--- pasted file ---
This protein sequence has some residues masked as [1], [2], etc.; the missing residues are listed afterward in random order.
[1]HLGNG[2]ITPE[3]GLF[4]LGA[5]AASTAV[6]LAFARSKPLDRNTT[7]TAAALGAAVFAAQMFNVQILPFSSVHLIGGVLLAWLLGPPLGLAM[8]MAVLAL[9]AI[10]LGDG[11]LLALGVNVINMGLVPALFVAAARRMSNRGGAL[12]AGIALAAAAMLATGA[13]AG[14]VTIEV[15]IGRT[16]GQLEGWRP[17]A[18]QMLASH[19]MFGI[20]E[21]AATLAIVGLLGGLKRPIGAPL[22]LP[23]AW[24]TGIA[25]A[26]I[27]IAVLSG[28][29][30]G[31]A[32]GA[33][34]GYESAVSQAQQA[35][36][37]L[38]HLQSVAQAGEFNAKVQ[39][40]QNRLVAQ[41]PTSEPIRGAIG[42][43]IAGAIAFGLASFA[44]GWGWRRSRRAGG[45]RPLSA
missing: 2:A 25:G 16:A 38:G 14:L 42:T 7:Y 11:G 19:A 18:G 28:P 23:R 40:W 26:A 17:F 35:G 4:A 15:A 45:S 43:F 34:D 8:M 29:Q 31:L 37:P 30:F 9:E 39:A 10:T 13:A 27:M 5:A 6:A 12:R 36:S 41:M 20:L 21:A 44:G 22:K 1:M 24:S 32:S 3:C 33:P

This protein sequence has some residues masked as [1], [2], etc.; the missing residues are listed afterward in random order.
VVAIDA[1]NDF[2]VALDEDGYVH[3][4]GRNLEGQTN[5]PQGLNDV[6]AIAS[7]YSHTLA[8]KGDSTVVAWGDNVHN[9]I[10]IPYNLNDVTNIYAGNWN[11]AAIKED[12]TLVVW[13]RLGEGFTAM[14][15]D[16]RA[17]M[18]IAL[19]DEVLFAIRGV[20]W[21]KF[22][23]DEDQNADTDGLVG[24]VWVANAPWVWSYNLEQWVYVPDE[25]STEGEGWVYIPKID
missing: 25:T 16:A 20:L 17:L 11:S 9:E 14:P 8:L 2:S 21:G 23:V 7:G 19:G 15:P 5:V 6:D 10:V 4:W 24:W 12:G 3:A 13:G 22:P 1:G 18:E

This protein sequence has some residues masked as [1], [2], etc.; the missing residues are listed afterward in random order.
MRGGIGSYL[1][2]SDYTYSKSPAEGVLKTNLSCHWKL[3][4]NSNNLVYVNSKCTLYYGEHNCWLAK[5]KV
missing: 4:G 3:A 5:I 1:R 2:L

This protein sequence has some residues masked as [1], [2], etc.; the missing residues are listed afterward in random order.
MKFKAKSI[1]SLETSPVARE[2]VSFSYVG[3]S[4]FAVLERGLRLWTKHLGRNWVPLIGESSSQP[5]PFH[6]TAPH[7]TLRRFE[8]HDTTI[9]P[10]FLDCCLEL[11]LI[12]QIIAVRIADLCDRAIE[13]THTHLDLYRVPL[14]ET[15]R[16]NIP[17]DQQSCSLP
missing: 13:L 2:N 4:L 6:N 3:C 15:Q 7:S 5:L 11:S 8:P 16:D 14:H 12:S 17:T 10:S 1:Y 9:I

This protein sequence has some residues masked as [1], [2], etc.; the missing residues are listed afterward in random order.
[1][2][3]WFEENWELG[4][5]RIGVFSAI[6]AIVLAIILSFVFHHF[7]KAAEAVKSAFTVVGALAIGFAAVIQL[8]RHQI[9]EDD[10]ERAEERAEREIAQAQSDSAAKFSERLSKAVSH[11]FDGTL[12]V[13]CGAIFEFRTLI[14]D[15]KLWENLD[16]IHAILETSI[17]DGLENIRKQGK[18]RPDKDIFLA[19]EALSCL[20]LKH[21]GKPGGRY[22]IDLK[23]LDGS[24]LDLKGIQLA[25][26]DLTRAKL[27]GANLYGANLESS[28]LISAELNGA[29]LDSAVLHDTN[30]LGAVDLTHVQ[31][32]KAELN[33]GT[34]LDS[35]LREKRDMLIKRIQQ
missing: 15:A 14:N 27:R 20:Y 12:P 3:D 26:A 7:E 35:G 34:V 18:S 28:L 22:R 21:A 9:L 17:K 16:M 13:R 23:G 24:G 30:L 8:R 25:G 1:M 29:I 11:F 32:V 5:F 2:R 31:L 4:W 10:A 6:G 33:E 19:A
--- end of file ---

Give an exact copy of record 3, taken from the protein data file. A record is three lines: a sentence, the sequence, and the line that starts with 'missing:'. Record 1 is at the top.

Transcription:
This protein sequence has some residues masked as [1], [2], etc.; the missing residues are listed afterward in random order.
MRGGIGSYL[1][2]SDYTYSKSPAEGVLKTNLSCHWKL[3][4]NSNNLVYVNSKCTLYYGEHNCWLAK[5]KV
missing: 4:G 3:A 5:I 1:R 2:L